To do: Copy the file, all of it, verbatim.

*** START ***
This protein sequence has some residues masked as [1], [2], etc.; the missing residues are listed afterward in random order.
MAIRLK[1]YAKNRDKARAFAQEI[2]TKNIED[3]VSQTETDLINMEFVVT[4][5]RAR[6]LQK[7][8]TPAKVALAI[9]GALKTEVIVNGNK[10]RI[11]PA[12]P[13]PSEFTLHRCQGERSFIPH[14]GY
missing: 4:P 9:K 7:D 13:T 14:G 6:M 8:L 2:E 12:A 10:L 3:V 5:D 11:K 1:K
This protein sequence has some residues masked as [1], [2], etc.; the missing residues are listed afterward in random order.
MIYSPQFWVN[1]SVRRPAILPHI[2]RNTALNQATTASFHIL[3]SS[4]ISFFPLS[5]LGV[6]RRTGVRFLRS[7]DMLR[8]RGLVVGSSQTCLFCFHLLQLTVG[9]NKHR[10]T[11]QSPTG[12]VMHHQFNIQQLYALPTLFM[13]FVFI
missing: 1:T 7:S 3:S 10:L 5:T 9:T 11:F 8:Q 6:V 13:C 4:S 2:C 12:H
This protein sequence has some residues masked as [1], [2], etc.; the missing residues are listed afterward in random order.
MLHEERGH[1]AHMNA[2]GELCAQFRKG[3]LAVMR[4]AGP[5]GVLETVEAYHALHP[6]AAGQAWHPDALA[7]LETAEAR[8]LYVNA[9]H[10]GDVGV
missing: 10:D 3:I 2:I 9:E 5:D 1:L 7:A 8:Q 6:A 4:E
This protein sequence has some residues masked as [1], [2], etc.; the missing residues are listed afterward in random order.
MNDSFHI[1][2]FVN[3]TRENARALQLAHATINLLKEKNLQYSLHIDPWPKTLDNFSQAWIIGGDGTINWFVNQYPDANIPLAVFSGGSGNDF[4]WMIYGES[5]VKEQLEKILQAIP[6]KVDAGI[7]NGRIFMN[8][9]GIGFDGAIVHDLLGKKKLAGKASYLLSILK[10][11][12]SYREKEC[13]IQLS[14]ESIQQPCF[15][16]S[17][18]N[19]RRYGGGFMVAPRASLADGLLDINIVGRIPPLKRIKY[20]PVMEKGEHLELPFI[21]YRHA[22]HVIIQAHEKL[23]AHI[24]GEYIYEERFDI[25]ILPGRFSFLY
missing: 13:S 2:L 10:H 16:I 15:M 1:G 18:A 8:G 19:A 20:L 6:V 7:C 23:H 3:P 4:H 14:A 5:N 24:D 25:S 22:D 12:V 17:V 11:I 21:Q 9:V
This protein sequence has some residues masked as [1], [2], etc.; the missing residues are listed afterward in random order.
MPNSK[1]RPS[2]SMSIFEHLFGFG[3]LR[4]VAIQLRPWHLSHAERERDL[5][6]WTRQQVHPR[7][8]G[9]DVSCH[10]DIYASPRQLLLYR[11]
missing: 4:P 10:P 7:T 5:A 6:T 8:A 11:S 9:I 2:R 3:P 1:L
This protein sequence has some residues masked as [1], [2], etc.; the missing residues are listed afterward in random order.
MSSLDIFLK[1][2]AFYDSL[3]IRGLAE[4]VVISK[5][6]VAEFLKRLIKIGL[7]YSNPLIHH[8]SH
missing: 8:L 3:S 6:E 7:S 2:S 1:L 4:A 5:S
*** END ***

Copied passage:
This protein sequence has some residues masked as [1], [2], etc.; the missing residues are listed afterward in random order.
MAIRLK[1]YAKNRDKARAFAQEI[2]TKNIED[3]VSQTETDLINMEFVVT[4][5]RAR[6]LQK[7][8]TPAKVALAI[9]GALKTEVIVNGNK[10]RI[11]PA[12]P[13]PSEFTLHRCQGERSFIPH[14]GY
missing: 4:P 9:K 7:D 13:T 14:G 6:M 8:L 2:E 12:A 10:L 3:V 5:D 11:K 1:K
This protein sequence has some residues masked as [1], [2], etc.; the missing residues are listed afterward in random order.
MIYSPQFWVN[1]SVRRPAILPHI[2]RNTALNQATTASFHIL[3]SS[4]ISFFPLS[5]LGV[6]RRTGVRFLRS[7]DMLR[8]RGLVVGSSQTCLFCFHLLQLTVG[9]NKHR[10]T[11]QSPTG[12]VMHHQFNIQQLYALPTLFM[13]FVFI
missing: 1:T 7:S 3:S 10:L 5:T 9:T 11:F 8:Q 6:V 13:C 4:S 2:C 12:H
This protein sequence has some residues masked as [1], [2], etc.; the missing residues are listed afterward in random order.
MLHEERGH[1]AHMNA[2]GELCAQFRKG[3]LAVMR[4]AGP[5]GVLETVEAYHALHP[6]AAGQAWHPDALA[7]LETAEAR[8]LYVNA[9]H[10]GDVGV
missing: 10:D 3:I 2:I 9:E 5:D 1:L 7:A 8:Q 6:A 4:E
This protein sequence has some residues masked as [1], [2], etc.; the missing residues are listed afterward in random order.
MNDSFHI[1][2]FVN[3]TRENARALQLAHATINLLKEKNLQYSLHIDPWPKTLDNFSQAWIIGGDGTINWFVNQYPDANIPLAVFSGGSGNDF[4]WMIYGES[5]VKEQLEKILQAIP[6]KVDAGI[7]NGRIFMN[8][9]GIGFDGAIVHDLLGKKKLAGKASYLLSILK[10][11][12]SYREKEC[13]IQLS[14]ESIQQPCF[15][16]S[17][18]N[19]RRYGGGFMVAPRASLADGLLDINIVGRIPPLKRIKY[20]PVMEKGEHLELPFI[21]YRHA[22]HVIIQAHEKL[23]AHI[24]GEYIYEERFDI[25]ILPGRFSFLY
missing: 13:S 2:L 10:H 16:I 15:M 1:G 18:A 8:G 19:A 20:L 6:V 7:C 23:H 3:P 4:H 14:A 5:N 24:D 25:S 22:D 12:V 17:V 11:I 21:Q 9:V
This protein sequence has some residues masked as [1], [2], etc.; the missing residues are listed afterward in random order.
MPNSK[1]RPS[2]SMSIFEHLFGFG[3]LR[4]VAIQLRPWHLSHAERERDL[5][6]WTRQQVHPR[7][8]G[9]DVSCH[10]DIYASPRQLLLYR[11]
missing: 4:P 10:P 7:T 5:A 6:T 8:A 11:S 9:I 2:R 3:P 1:L
This protein sequence has some residues masked as [1], [2], etc.; the missing residues are listed afterward in random order.
MSSLDIFLK[1][2]AFYDSL[3]IRGLAE[4]VVISK[5][6]VAEFLKRLIKIGL[7]YSNPLIHH[8]SH
missing: 8:L 3:S 6:E 7:S 2:S 1:L 4:A 5:S